August 10, 1993, and it stated: "The condition of the scene, the
medical examiner's findings and the information gathered clearly
indicate that Mr. Foster committed suicide."
2. Investigations by a coroner and Independent Counsel Robert B.
Fiske, in a 58-page report released on June 30, 1994, also concluded
that Foster had committed suicide. This report made use of FBI
resources and incorporated the views of several experienced
pathologists; it concluded: "The overwhelming weight of the evidence
compels the conclusion ... that Vincent Foster committed suicide in
Fort Marcy Park on July 20, 1993."
3 and 4. Two investigations by the U.S. Congress found that Foster
One was by Representative William F. Clinger Jr. from Pennsylvania,
the ranking Republican on the House Government Reform and Oversight
Committee, who reached this conclusion in a finding published on
August 12, 1994. The other was by the Senate Committee on Banking,
Housing, and Urban Affairs, wherein both the majority Democratic and
minority Republican reports reached the same conclusion in reports
issued on January 3, 1995.
Theories of a cover-up persisted, however, some of which were
promulgated by the Arkansas Project. The speculation and
conspiracy theories featured on talk radio and elsewhere caused pain
to the Foster family.
5. After a three-year investigation, Whitewater independent counsel
Ken Starr released a report on October 10, 1997, also concluding
that the death was a suicide. In response, Sheila Foster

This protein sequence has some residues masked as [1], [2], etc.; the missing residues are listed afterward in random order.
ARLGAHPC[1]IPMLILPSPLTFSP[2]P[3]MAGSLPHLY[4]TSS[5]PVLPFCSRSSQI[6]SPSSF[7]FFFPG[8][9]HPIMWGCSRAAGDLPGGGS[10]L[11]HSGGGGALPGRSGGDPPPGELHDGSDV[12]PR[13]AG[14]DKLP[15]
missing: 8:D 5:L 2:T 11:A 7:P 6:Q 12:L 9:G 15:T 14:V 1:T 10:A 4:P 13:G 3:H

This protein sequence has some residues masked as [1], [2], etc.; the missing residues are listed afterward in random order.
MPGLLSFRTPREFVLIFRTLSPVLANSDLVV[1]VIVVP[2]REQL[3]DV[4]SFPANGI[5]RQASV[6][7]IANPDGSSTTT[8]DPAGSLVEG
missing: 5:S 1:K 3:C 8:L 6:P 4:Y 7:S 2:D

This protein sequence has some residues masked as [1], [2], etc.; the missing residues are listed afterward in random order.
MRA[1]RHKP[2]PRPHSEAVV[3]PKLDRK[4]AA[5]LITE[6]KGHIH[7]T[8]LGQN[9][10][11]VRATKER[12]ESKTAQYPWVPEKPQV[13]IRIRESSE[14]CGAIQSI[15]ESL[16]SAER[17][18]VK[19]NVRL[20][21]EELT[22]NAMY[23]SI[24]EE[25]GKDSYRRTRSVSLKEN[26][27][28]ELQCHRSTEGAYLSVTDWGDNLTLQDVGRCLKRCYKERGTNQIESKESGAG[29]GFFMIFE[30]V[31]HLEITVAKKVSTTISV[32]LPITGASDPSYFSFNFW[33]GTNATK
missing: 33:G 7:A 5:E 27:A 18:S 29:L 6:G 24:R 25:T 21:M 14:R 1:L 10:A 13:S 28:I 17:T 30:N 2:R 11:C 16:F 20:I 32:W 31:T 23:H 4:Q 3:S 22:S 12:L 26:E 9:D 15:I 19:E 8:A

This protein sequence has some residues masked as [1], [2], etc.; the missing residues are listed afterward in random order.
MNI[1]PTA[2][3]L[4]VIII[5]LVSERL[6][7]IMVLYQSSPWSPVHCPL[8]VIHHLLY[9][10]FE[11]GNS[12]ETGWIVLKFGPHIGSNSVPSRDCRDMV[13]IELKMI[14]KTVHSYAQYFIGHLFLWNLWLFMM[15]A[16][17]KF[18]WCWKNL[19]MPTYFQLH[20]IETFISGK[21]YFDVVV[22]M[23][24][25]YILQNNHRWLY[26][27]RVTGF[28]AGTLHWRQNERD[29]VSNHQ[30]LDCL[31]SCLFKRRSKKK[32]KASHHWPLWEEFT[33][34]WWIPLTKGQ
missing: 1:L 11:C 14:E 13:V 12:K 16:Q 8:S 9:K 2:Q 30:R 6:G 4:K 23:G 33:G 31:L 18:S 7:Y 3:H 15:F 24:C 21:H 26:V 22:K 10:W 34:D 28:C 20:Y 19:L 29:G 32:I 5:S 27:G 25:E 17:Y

Anthony, Vince Foster's sister, said she agreed with Starr's findings
but criticized his investigation for having taken so long, thus
contributing to the existence of "ridiculous conspiracy theories
proffered by those with a profit or political motive".
Sessions was FBI director during the controversial 1992 confrontation
at Ruby Ridge, Idaho, at which the unarmed Vicky Weaver was shot dead
by an FBI sniper. This incident provoked heavy criticism of the
Bureau, as did the deadly assault on the Branch Davidian compound at
Waco which lasted from February 28 to April 19, 1993. These incidents
were also related to the discovery of severe procedural shortcomings
at the FBI's crime laboratory.
Just before Bill Clinton was inaugurated as the 42nd President of the
United States on January 20, 1993, allegations of ethical
improprieties were made against Sessions. A report by outgoing
Attorney General William P. Barr presented to the Justice Department
that month by the Office of Professional Responsibility included
criticisms that he had used an FBI plane to travel to visit his
daughter on several occasions, and had a security system installed in
his home at government expense. Janet Reno, the 78th Attorney
General of the United States, announced that Sessions had exhibited
"serious deficiencies in judgment."
Although Sessions denied that he had acted improperly, he was
pressured to resign in early July, with some suggesting that President
Clinton was giving Sessions the chance to step down in a dignified
manner. Sessions refused, saying that he had done nothing wrong, and
insisted on staying in office until his successor was confirmed. As a
result, President Clinton dismissed Sessions on July 19, 1993.
Sessions was five and a half years into a ten-year term as FBI
director; however, the holder of this post serves at the pleasure of
Ronald Kessler's book, The FBI: Inside the World's Most Powerful Law
Enforcement Agency, led to the dismissal by President Clinton of
Sessions as FBI director over his abuses. According to the Washington
Post, "A Justice Department official...noted that the original charges
against Sessions came not from FBI agents but from a journalist,
Ronald Kessler [who uncovered the abuses while writing a book about
the FBI, leading to Sessions' dismissal by President Clinton]..."
The New York Times said Kessler's FBI book "did indeed trigger bureau
and Justice Department investigations into alleged travel and expense
abuses [by FBI Director William Sessions, leading to his